An American Editor

August 3, 2011

One Is the Loneliest Number

I have been doing a lot of thinking recently about being a freelancer. Much of my thinking has been in preparation for my delivering the keynote address at the upcoming Editorial Entrepreneurship in the 21st Century conference (sponsored by Communication Central and set for September 30-October 1, 2011 in Baltimore, MD), along with the sessions in which I am involved. When I think of my 27 years as a freelance editor, I often think of the Three Dog Night song from 1969 titled “One.” Let’s set the stage and begin with Three Dog Night:

Over the years, I have heard many reasons why someone became a solo freelancer; not once have I heard as a reason the opportunity to make more money. Invariably the reasons focused on other issues, such as hating the corporate environment, hating having to deal with inferior bosses, wanting to be able to set one’s own schedule, the ability to choose to accept or reject work, and so on. Although there is some commonality to the reasons given, there is significantly more commonality when freelancers are asked about the negatives of going solo. The most oft-given complaint is loneliness — that is, the loss of water-cooler socialization. Thus, one is the loneliest number for solo freelancers.

It is because of this social loneliness that solo freelancers jump at chances to participate in online social groups, the substitute water cooler. Yet these substitutes have their own negatives, primarily that a freelancer can spend — and often does spend — too much time socializing online, so much so that the socializing interferes with earning a living. I’m not sure that there is an easy resolution to this problem; the balancing act that is required is not an easy one to master.

Yet forced change may be what lies in the future.

I’ve noticed on several of the online lists in which I participate that the number of solo freelancers who are seeking or accepting full-time employment with corporate denizens is increasing. Whereas a few years ago it was rare to find a freelancer who was actively (as opposed to passively) seeking to change career paths, today the active seeking is much more common.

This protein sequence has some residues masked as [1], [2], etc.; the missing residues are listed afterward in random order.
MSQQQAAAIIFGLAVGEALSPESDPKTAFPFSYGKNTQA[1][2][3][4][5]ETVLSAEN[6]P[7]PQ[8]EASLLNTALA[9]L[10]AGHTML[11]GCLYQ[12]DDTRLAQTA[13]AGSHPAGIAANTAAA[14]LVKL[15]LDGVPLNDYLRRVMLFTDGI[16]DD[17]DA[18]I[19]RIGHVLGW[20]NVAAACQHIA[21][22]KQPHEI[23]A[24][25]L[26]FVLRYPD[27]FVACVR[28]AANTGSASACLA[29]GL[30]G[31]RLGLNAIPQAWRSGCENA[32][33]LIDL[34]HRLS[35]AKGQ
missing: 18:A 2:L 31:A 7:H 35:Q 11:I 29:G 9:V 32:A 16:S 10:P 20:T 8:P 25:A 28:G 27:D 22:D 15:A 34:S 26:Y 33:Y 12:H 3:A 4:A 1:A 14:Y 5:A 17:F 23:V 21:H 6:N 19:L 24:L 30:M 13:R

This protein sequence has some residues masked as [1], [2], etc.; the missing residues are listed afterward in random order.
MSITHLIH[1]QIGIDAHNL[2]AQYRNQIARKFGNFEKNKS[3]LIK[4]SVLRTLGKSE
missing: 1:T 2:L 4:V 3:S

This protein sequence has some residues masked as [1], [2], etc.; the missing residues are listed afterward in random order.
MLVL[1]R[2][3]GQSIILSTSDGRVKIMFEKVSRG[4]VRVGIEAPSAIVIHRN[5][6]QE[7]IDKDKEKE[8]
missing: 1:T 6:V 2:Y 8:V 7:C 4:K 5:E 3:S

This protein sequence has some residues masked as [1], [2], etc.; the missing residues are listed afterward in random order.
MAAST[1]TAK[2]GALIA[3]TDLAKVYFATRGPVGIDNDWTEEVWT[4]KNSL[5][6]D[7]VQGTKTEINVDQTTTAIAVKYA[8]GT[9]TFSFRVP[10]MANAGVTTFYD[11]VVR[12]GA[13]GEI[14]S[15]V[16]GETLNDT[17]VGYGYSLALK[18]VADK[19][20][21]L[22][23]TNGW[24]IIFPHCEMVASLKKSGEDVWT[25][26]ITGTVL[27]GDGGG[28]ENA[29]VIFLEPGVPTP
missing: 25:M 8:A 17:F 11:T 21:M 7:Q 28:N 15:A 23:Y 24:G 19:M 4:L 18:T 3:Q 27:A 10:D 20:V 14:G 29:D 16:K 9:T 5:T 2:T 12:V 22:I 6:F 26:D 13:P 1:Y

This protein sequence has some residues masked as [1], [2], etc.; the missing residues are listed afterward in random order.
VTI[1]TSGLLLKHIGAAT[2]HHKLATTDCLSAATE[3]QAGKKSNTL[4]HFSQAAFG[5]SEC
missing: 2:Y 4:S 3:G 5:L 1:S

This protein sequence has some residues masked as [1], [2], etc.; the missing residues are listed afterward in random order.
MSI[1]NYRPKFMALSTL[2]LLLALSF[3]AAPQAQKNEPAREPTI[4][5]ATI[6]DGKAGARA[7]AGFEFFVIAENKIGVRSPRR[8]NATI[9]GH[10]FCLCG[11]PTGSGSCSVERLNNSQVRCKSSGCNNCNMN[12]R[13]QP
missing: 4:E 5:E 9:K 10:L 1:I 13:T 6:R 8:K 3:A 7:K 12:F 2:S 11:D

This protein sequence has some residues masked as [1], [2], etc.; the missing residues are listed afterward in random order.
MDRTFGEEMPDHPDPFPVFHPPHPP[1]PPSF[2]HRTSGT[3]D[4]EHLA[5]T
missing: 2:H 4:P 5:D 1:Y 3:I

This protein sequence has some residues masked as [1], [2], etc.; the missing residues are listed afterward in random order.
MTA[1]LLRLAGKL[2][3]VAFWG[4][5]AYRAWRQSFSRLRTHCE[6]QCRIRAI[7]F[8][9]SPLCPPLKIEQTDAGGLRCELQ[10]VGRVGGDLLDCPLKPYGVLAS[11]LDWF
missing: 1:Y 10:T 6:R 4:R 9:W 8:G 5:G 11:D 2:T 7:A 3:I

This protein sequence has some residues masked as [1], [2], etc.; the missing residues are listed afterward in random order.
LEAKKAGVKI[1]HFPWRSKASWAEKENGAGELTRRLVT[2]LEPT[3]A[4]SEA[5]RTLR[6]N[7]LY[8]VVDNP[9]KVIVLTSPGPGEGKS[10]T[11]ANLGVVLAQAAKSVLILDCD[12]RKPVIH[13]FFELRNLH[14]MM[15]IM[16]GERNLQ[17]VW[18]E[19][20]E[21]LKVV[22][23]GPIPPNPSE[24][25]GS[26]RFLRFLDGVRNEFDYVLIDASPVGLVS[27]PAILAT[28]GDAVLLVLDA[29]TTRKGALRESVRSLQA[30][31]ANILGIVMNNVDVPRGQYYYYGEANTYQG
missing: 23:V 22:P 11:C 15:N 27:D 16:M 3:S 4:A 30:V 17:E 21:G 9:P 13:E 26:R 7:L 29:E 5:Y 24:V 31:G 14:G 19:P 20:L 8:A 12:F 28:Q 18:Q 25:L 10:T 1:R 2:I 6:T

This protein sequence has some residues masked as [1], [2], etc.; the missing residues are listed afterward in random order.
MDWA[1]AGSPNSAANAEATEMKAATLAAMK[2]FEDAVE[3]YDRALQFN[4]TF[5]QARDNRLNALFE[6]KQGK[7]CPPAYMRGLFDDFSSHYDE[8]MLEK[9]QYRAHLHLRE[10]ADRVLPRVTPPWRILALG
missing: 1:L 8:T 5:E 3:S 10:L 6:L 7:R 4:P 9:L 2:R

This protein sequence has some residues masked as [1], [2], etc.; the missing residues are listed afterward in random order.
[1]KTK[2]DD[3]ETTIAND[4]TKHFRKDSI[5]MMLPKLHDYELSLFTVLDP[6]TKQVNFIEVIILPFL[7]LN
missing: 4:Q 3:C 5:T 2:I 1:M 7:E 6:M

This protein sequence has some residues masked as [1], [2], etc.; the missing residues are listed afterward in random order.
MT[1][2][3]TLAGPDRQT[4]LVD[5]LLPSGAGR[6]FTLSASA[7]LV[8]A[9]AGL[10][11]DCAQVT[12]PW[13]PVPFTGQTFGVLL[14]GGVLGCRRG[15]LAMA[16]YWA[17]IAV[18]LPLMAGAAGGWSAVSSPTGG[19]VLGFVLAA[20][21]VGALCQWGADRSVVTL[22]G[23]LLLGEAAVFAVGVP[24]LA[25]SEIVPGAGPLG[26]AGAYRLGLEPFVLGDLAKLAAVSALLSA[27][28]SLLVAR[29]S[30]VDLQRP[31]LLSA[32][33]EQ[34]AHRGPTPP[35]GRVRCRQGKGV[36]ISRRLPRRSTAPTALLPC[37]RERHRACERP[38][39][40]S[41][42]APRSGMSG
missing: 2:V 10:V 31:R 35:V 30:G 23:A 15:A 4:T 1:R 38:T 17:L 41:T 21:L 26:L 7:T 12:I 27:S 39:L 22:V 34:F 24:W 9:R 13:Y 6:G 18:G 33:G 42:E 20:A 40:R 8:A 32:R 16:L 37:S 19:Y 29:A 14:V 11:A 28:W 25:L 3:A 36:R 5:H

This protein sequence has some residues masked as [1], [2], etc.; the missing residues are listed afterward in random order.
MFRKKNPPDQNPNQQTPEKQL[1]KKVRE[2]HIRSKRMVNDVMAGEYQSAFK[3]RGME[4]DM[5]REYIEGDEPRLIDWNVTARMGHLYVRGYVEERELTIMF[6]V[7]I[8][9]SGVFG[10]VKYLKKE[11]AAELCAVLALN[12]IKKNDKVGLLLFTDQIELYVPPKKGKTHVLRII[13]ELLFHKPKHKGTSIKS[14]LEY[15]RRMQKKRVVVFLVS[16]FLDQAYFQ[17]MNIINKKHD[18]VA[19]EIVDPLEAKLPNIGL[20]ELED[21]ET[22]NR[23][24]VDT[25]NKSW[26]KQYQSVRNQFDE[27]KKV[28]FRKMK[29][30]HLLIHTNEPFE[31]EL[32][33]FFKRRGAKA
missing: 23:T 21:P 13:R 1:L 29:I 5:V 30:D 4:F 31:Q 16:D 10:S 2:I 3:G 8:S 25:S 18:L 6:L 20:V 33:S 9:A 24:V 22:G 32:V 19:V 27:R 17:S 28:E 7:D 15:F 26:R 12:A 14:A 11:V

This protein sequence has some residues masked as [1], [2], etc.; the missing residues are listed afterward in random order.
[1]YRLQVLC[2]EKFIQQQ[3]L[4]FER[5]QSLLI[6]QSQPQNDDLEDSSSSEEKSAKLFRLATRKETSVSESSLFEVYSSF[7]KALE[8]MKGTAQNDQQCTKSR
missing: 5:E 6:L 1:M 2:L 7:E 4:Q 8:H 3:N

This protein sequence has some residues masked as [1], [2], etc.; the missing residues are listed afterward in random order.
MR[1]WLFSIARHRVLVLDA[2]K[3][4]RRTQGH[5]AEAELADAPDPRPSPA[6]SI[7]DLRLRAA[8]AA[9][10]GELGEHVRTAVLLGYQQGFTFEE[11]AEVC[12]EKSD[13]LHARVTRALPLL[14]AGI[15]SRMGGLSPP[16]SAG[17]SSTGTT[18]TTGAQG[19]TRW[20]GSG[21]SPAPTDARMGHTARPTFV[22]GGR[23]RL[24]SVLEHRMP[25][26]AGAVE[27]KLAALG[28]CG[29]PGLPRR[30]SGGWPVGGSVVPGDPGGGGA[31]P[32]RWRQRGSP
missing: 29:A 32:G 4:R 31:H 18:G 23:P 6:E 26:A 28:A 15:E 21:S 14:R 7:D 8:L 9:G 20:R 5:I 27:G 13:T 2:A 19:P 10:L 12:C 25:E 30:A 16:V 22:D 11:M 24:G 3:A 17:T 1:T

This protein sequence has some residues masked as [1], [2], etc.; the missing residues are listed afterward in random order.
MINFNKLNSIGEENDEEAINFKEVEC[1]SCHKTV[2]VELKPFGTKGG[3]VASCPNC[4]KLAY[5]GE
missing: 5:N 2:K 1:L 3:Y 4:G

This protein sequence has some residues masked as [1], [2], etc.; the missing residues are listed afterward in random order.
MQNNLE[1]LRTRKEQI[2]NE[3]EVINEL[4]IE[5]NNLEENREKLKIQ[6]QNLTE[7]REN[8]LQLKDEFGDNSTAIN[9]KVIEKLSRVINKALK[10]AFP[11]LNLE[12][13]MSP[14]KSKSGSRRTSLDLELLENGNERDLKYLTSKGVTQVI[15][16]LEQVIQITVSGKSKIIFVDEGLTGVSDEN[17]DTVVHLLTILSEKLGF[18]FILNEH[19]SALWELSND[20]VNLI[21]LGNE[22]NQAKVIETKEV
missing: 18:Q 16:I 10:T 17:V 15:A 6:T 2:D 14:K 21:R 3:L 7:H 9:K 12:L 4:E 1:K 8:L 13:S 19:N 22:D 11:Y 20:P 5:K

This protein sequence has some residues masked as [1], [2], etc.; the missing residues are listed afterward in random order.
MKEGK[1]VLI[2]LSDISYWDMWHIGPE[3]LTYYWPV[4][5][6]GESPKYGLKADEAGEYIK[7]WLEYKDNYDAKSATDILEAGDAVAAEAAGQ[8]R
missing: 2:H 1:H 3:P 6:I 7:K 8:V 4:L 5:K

None of the active career-path-change seekers bluntly says, “These are the reasons why I am making [or want to make] the career switch,” but I suspect that the top reasons are social loneliness, inability to afford health insurance, low earnings, and inability to set aside money for retirement, perhaps even in that descending order. Being a solo freelancer places a lot of heavy burdens on one’s own shoulders, burdens that are shouldered by corporations in the usual employer-employee relationship.

As I see it, every problem that the solo freelancer faces coalesces around the singular problem of loneliness, of not having that colleague in the next cubicle with whom one can share a cup of tea and the problems of the moment. The more time one needs to devote to staving off loneliness, the less time one has to spend working and earning and thus the less money one has to purchase health insurance, to set aside for retirement, to use for vacations, to pay life’s daily bills. Which makes me wonder whether going solo is really the right choice for most freelancers.

Not much thought, and even less acceptance, is given by solo freelancers to the idea that perhaps they should combine forces with other solo freelancers — not in an online forum but in an actual business relationship. The excuses given are myriad and although usually of molehill size, made into mountains. But our editing world is changing, its needs are different today than what they were just 5 years ago, let alone a quarter-century ago when I started my solo career, and maybe greater consideration needs to be given to putting aside the imaginary wonderful world of solo freelancing and to thinking about ways to go from one to more than one.

Yes, as the song says, two can be as lonely as one, but it is much easier for two to not be lonely than it is for one. We solo freelancers are quick to dismiss anything that might suggest that what we are doing is less than ideal; this has been true for the 27 years that I have been a freelancer. Yet what was once true, correct, and sustainable, is no longer true, correct, or sustainable. Not only has time marched on, but so has the way we need to conduct business, especially if making money is a key goal. If we do not recognize these changes and begin to address them, we can expect that we will be, for better or for worse, joining the ranks of those who now say, “Once upon a time I was a solo freelancer.…” There is no reason why “One” must be our theme song in perpetuity.

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